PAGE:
Out There Where the Big Ships Go – Richard Cowper

Out_There_Where_the_Big_Ships_Go_-_Richard_Cowper_cover

A small collection of late 1970s SF stories by an unfairly overlooked writer.

I’ve often wondered why Richard Cowper isn’t one of the big names of SFF. He had some success with his Road to Corlay trilogy, which is how I found him, but his other work hasn’t received the recognition it deserves. That work ranges from standard SF short novels to great stories like the ones in this collection.

Cowper has a delicate, understated style that is a pleasure to read. The stories in this collection are:

  • Out There Where the Big Ships Go – an astronaut brings back to Earth an abstract strategy game that sweeps the planet.

    Cowper doesn’t take this in any of the directions one might predict. Instead, it’s a contemplative story of change seen from the very personal perspective of a child.

  • The Custodians – a young researcher discovers an unusual power in an isolated monastery.

    Again, Cowper doesn’t take the obvious path, and the story is calm and reflective while telling of great change.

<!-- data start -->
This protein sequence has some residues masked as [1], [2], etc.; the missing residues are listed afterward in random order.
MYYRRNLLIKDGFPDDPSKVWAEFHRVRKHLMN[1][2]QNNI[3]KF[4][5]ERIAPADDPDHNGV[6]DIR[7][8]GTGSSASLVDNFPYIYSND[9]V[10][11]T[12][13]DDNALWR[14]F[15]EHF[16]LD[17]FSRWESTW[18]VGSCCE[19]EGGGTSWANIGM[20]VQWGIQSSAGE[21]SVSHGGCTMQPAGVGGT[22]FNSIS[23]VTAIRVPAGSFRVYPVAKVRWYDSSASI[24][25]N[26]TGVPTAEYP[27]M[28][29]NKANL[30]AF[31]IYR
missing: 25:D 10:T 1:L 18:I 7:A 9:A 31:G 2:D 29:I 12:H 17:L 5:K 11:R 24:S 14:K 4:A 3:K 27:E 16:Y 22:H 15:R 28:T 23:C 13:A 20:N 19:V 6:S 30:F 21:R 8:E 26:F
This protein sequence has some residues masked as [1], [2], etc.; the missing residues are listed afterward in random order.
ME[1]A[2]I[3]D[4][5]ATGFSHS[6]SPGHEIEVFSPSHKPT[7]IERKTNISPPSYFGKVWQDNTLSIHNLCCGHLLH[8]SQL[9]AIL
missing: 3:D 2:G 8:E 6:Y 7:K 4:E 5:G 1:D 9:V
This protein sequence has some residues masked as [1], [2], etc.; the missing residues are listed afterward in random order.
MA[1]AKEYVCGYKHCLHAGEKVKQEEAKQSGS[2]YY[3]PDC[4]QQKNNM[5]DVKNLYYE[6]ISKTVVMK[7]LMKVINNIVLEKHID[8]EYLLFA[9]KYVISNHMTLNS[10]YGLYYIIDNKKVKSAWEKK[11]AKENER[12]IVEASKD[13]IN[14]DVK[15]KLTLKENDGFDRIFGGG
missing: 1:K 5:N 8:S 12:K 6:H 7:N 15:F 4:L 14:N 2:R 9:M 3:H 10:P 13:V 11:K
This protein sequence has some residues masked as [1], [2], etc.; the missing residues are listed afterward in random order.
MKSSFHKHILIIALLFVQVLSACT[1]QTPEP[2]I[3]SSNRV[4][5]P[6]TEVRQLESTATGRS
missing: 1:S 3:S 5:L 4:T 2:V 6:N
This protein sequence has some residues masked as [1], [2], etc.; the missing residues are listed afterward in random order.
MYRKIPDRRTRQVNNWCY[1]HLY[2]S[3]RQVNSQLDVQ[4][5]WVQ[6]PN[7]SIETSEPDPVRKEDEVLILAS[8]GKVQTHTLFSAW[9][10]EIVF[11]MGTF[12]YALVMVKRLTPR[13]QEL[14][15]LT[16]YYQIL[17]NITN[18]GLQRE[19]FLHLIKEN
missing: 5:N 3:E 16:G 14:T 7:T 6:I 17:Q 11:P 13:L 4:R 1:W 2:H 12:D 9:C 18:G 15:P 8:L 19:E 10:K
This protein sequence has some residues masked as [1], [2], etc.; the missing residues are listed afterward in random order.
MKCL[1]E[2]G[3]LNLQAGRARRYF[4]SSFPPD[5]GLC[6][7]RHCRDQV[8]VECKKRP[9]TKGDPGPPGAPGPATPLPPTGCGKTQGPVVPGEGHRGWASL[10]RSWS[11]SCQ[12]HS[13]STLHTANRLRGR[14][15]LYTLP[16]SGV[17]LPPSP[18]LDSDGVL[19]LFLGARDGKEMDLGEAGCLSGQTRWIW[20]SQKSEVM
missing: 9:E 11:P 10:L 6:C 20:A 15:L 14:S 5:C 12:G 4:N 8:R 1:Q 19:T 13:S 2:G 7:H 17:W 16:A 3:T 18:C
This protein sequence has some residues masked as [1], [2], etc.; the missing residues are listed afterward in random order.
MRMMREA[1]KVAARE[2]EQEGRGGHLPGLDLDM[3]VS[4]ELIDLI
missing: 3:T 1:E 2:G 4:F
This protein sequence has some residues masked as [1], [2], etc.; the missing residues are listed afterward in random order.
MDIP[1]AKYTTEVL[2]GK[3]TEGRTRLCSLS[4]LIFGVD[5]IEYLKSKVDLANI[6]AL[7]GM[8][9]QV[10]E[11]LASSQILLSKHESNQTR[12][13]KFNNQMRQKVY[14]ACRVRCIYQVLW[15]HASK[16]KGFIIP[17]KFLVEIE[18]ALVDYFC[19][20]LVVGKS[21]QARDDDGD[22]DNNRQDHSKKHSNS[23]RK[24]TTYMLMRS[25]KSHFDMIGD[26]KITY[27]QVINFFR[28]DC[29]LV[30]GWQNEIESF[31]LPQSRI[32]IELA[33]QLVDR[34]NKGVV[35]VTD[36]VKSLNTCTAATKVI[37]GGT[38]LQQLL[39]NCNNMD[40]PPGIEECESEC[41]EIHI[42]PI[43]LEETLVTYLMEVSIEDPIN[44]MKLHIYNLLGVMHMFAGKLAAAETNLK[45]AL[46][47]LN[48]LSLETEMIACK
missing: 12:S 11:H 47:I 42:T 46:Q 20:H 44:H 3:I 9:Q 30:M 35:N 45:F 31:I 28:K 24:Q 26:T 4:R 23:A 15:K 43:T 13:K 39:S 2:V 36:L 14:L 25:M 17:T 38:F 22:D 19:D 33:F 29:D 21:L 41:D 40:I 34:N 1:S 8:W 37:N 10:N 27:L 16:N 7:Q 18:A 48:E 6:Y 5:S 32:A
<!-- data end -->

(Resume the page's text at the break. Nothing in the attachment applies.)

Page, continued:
• Paradise Beach – a married socialite tells her friend about a new artwork her husband has installed in their flat.

    This is more of a classic SF crime puzzle, told with a delicate touch, but otherwise not that strong.

  • The Hertford Manuscript – a sequel to H.G. Wells’ Time Machine.

    Clever, and appropriately in character.

  • The Web of the Magi – a telegraph surveyor in Latin America finds a hidden valley.

    H. Rider Haggard without the bombast, or A. Merritt updated. The story has a somewhat disappointing finish, but is a nice read all the same.

All in all, a very nice collection. If you haven’t read Cowper before, this is a good place to start, and I do urge you to start.

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